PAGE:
The Good Place season two starts strong, carrying on from the cliffhanger reveal that the protagonists are actually in the bad place and being used to torture each other, followed by a reset of their memories. The exploration of how the quartet continually realize they’re in the bad place makes for an exciting first few episodes, and the easing back into a new status quo of the group teaming up with Michael to get to the good place works really well.

There is an issue already, though, which is the whole memory reset thing. While the Jason, Tahani, Chidi, and Eleanor of season two are still technically the same characters from season one, none of the things that happened in the first season inform who they are anymore, which gives a weird sense of pointlessness to all those events. Additionally, it makes for some weirdness where the show rushes through the character development that occurred in season one, so for most of season two Eleanor acts like she did at the end of season one even though she’s had a completely different set of experiences.

Also, I think the memory wiping thing kind of mucks with the whole concept of the bad place. If a person, for the sake of their eternal afterlife, isn’t considered to be the set of their linear experiences and memories, then what really is the purpose of torturing them anyway? They’re more like a plaything at that point, someone who can be continuously reset to being functionally a different person as any changes they’ve had have been erased.

However, I’m not entirely certain that the pointlessness and weirdness of how the bad place is run is an accident. The way The Good Place presents its vision of the afterlife, and the way its central premise is about four “bad” people trying to prove that they can become good and deserving of the good place, seems to imply that a critique of the entire system is in the works. Nothing in the show so far as overtly gone in that direction, but I really wouldn’t be surprised if that’s where things go.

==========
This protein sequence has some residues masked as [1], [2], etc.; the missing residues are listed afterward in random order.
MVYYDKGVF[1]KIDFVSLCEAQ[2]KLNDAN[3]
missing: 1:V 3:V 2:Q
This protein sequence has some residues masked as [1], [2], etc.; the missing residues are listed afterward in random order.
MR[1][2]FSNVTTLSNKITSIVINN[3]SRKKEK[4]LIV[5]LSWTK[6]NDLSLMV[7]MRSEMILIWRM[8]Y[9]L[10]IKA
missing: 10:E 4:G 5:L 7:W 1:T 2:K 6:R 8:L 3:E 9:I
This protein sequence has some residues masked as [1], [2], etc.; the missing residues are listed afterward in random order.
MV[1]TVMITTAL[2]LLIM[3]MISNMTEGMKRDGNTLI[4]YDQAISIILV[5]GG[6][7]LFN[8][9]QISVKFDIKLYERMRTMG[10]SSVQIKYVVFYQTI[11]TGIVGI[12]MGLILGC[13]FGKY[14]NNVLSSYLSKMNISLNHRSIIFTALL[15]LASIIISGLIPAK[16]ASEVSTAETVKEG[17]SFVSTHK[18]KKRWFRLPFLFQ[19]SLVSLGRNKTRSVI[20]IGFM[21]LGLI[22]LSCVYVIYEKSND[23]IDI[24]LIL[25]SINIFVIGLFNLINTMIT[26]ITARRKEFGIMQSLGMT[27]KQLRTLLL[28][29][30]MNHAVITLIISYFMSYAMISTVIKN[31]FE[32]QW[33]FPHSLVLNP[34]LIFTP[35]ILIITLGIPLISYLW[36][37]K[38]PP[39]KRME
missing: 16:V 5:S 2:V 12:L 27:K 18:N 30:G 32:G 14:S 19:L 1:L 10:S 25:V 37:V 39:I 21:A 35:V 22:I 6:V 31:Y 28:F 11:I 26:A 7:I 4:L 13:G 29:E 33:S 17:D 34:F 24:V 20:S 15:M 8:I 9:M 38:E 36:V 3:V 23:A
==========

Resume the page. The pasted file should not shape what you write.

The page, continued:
Anyway, with the plot stabilized a bit, the show entered a run of episodes that started out just as strong as the season’s beginning as they focused on the surprisingly meaty themes about ethics and morals the show tackles. Then, however there was a weird detour into Tahani and Jason getting together, resulting in Janet having issues because of her previous version’s love (or “love”) for Jason, resulting in her creating some sort of messed-up artificial consciousness in the form of Derek. Coming off of plotlines that dealt with the show’s overall story, this subplot felt really out of place and the stakes of it all felt totally pointless. I would have much rather seen a few more standalone episodes where the group pretend to be tortured by Vicky while teaching Michael various elements of ethics–which just goes to show that serialized plotting isn’t inherently better than episodic material.

Still, the whole Derek subplot doesn’t last very long and the show soon goes back to its story-driven approach after Shawn realizes that Michael is lying to him. This leads to possibly the best episodes in the season as the main characters have to accelerate their plan to get into the good place, leading them through a strangely 1940s-themed party in the bad place and finally to a cosmic judge played impeccably by Maya Rudolph.

Well, finally is the characters being put into what appears to be a simulation of the real world, testing their ability to become better people without knowing it’s the only thing preventing them from an eternity in the bad place. And while nothing the show could do could possibly top the incredible first season finale twist, this is nevertheless a really surprising direction for the show to take and it’s illustrative of how structurally daring The Good Place is.